Taking Action to Change US Food Aid: February goodTALK

By: Katherine and Emily
Katherine and Emily are both Program Fellows at Allowance for Good and students at Northwestern University. Read their bios here.

On February 12th, we braved the cold to attend a goodTALK with Josh Meyer, a Lecturer at National Security Studies at Medill’s Washington program, where he teaches graduate level journalism classes on covering conflicts, terrorism and national security. At this event, Meyer discussed the investigation into the US food aid effort that he led with a group of graduate students in the Medill School of Journalism. In a report titled, Hunger Pains: A Problem-plagued US Food Aid Program Faces an Uncertain Future, his team explored the inefficiencies and pitfalls of the program.We joined Northwestern students, staff and other interested members of the public around a table to hear Meyer speak in an intimate setting. Meyer kept everyone engaged throughout the 90 minute presentation with a powerpoint full of potent and dismaying statistics about the US Food Aid program, a long Q&A portion, and even a clip from the Daily Show. After hearing his talk, we at AfG have been moved to act in order to improve this ineffective system.

Josh Meyer chooses to focus his research not on sensationalized current events, but global systemic issues that have repercussions now and for future generations. One large-scale issue that Meyer believes will only become worse with the future challenges presented by climate change is food insecurity. By narrowing in on US food aid, Meyer’s team investigated a subject that the US public can directly impact and hold their government accountable for. As the leading global power, the US has the resources to help people throughout the world who are in need, and in the past century it has been central to US foreign policy, and the American identity, to do so. This ideology has persisted into the 21st century; military action, aid and various disaster relief efforts have all been presented as sacrifices made by the US to protect human rights abroad. But what happens when these aid efforts are wasteful and unproductive?

U.S. food aid has been quoted by experts to be the most inefficient humanitarian aid program in the world. Interviews with U.S. officials and recipients of aid on three continents revealed that USAID, the agency in charge of the food aid effort, actively seeks to serve American economic interests over the interests of those in need. Congressional mandates force USAID to use American commodities sent on American ships through an extensive logistic transportation bureaucracy. As a result, food often arrives months too late, and spoiled from the overseas journey. Former USAID administrator Andrew Natsios claims that, “people have died waiting for food to arrive,” because of this long and slow process.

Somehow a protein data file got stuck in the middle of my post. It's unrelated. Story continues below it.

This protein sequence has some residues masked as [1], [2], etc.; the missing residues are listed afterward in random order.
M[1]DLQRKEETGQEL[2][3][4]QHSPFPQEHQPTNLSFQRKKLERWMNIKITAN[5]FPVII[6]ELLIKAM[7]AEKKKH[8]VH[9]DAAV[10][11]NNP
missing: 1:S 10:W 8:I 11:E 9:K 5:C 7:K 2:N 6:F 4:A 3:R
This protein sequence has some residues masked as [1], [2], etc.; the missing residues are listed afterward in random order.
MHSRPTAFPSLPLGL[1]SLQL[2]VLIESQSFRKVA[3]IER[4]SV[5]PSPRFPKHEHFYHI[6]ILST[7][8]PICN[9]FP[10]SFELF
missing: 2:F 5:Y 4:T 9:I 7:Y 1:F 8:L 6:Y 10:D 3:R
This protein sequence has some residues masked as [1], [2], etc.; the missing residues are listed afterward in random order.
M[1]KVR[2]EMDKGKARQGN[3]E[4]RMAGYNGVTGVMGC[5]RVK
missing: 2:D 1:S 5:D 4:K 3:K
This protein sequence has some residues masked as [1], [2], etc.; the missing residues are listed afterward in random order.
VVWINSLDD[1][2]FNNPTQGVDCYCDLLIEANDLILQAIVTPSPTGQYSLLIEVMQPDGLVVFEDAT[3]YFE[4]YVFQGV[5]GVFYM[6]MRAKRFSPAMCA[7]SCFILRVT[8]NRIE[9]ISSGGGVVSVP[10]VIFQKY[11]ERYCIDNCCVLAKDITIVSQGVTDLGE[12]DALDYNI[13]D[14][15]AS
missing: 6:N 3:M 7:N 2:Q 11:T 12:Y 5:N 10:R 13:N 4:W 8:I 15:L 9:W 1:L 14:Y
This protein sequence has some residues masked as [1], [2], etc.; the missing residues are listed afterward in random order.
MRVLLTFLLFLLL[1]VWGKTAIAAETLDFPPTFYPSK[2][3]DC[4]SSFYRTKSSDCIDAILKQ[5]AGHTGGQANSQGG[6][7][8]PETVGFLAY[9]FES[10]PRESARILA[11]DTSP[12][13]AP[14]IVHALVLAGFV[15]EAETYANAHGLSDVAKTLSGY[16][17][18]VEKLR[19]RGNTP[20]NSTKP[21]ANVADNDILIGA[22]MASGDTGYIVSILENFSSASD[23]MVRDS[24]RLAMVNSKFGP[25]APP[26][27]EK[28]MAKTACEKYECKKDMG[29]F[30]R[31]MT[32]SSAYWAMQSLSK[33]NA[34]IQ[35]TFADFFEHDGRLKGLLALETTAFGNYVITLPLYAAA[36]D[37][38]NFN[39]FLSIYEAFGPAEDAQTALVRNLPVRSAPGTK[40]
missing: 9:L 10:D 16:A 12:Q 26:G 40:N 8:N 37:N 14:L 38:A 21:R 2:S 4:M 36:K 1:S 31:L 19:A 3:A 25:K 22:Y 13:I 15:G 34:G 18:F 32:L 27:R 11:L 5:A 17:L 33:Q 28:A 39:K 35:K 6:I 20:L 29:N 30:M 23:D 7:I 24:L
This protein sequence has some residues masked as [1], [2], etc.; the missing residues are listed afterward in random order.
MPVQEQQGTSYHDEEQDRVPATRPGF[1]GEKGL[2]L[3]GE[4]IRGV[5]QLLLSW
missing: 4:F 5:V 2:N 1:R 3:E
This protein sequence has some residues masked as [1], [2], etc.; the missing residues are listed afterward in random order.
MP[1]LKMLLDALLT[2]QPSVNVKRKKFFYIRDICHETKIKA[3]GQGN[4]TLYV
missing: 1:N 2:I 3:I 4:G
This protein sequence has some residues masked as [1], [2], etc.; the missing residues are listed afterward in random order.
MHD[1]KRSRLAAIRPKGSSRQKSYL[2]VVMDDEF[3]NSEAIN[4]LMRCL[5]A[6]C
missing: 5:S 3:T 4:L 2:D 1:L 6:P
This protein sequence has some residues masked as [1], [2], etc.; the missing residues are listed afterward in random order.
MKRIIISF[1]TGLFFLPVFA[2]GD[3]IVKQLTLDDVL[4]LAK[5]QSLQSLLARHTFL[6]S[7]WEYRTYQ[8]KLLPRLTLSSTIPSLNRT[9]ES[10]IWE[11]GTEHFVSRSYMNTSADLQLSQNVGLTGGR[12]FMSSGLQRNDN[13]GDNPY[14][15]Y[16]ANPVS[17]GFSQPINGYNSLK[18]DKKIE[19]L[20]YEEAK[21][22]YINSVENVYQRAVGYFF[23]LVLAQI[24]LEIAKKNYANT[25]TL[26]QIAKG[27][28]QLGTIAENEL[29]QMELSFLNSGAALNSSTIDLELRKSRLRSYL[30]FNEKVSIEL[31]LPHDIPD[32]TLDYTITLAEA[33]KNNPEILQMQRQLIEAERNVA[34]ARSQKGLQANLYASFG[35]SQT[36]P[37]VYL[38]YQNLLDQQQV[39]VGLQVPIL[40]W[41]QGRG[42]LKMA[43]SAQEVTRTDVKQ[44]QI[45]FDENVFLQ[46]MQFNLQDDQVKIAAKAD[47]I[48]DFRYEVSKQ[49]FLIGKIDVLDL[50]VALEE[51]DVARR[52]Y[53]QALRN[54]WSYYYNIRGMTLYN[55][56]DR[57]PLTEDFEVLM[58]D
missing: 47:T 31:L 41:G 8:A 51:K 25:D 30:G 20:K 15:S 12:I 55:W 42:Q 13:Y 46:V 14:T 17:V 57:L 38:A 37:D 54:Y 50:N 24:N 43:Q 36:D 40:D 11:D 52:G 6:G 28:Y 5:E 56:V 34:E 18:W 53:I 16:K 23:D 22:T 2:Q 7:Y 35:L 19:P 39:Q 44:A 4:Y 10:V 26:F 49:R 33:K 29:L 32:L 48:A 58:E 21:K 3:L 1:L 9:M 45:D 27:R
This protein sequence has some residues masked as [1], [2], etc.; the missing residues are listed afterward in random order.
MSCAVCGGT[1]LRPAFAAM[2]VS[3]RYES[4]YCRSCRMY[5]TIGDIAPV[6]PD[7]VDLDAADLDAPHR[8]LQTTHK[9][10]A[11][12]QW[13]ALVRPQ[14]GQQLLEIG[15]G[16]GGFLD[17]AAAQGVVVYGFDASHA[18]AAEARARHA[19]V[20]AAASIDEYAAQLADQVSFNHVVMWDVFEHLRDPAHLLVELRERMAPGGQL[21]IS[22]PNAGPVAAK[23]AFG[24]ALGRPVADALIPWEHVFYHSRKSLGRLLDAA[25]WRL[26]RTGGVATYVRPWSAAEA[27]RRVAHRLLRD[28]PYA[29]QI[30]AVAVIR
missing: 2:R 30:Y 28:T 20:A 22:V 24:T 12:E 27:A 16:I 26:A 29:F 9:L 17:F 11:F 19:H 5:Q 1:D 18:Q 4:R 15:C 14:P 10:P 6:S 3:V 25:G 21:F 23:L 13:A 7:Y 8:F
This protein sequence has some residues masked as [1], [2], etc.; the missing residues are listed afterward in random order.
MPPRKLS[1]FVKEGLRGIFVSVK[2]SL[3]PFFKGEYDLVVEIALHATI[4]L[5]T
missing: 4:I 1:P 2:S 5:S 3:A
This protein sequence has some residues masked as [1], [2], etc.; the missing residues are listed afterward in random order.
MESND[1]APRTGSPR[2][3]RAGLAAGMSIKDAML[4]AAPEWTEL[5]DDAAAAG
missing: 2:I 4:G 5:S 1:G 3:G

Regardless of these problems, USAID remains the largest aid effort in the world. But the U.S. can do better. Despite criticism from the Government Accountability Office (GAO) and frustrated USAID workers fighting for reform, policy changes have not been made, due to vested interests in Congress. So what can we, as attentive and committed global citizens, do to help? One way could be encouraging our representatives in Congress to support reform efforts. The United Nations World Food Programme has already begun using food vouchers in place of food ration boxes in places like Jordan for the Syrian refugees there. These vouchers give the refugees the ability to choose where they shop, what they buy, and how much– restoring their sense of dignity and normalcy. If the U.S. adopted this approach to aid, the money would be going directly into the pockets of the recipients, rather than being wasted on transportation or food they don’t necessarily want. We can spur our local and state leaders to fight for this change– a change that will ensure effective aid for all of those in need.

If you would like to take action, sign the petitions at the links below, or share Josh Meyer’s piece with your friends! Advocacy and action begins with awareness.


Meyer’s Piece:

Support organizations that fight for food aid reform: